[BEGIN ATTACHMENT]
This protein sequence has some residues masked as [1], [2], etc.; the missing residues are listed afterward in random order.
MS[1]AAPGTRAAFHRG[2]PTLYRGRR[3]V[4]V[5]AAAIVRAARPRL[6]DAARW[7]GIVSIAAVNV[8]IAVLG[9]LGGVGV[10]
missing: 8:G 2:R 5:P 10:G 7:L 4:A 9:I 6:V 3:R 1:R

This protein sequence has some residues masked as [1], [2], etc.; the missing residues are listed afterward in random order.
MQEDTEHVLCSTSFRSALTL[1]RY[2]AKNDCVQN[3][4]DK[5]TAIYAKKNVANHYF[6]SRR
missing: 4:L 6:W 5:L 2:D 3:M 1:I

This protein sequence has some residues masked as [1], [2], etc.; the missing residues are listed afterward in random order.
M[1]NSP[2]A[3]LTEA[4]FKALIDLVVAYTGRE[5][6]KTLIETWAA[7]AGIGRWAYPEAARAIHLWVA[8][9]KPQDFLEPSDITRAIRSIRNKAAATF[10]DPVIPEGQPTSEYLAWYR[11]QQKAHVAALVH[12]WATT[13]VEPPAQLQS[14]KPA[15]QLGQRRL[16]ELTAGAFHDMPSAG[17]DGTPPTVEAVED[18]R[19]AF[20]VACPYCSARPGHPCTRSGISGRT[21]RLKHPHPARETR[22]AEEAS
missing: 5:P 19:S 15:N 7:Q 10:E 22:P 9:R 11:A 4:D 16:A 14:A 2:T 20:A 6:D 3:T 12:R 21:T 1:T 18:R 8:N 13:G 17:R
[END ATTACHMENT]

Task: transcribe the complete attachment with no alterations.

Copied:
This protein sequence has some residues masked as [1], [2], etc.; the missing residues are listed afterward in random order.
MS[1]AAPGTRAAFHRG[2]PTLYRGRR[3]V[4]V[5]AAAIVRAARPRL[6]DAARW[7]GIVSIAAVNV[8]IAVLG[9]LGGVGV[10]
missing: 8:G 2:R 5:P 10:G 7:L 4:A 9:I 6:V 3:R 1:R

This protein sequence has some residues masked as [1], [2], etc.; the missing residues are listed afterward in random order.
MQEDTEHVLCSTSFRSALTL[1]RY[2]AKNDCVQN[3][4]DK[5]TAIYAKKNVANHYF[6]SRR
missing: 4:L 6:W 5:L 2:D 3:M 1:I

This protein sequence has some residues masked as [1], [2], etc.; the missing residues are listed afterward in random order.
M[1]NSP[2]A[3]LTEA[4]FKALIDLVVAYTGRE[5][6]KTLIETWAA[7]AGIGRWAYPEAARAIHLWVA[8][9]KPQDFLEPSDITRAIRSIRNKAAATF[10]DPVIPEGQPTSEYLAWYR[11]QQKAHVAALVH[12]WATT[13]VEPPAQLQS[14]KPA[15]QLGQRRL[16]ELTAGAFHDMPSAG[17]DGTPPTVEAVED[18]R[19]AF[20]VACPYCSARPGHPCTRSGISGRT[21]RLKHPHPARETR[22]AEEAS
missing: 5:P 19:S 15:N 7:Q 10:E 22:P 9:R 11:A 4:D 16:A 14:A 2:T 20:A 6:D 3:T 12:R 21:T 1:T 18:R 8:N 13:G 17:R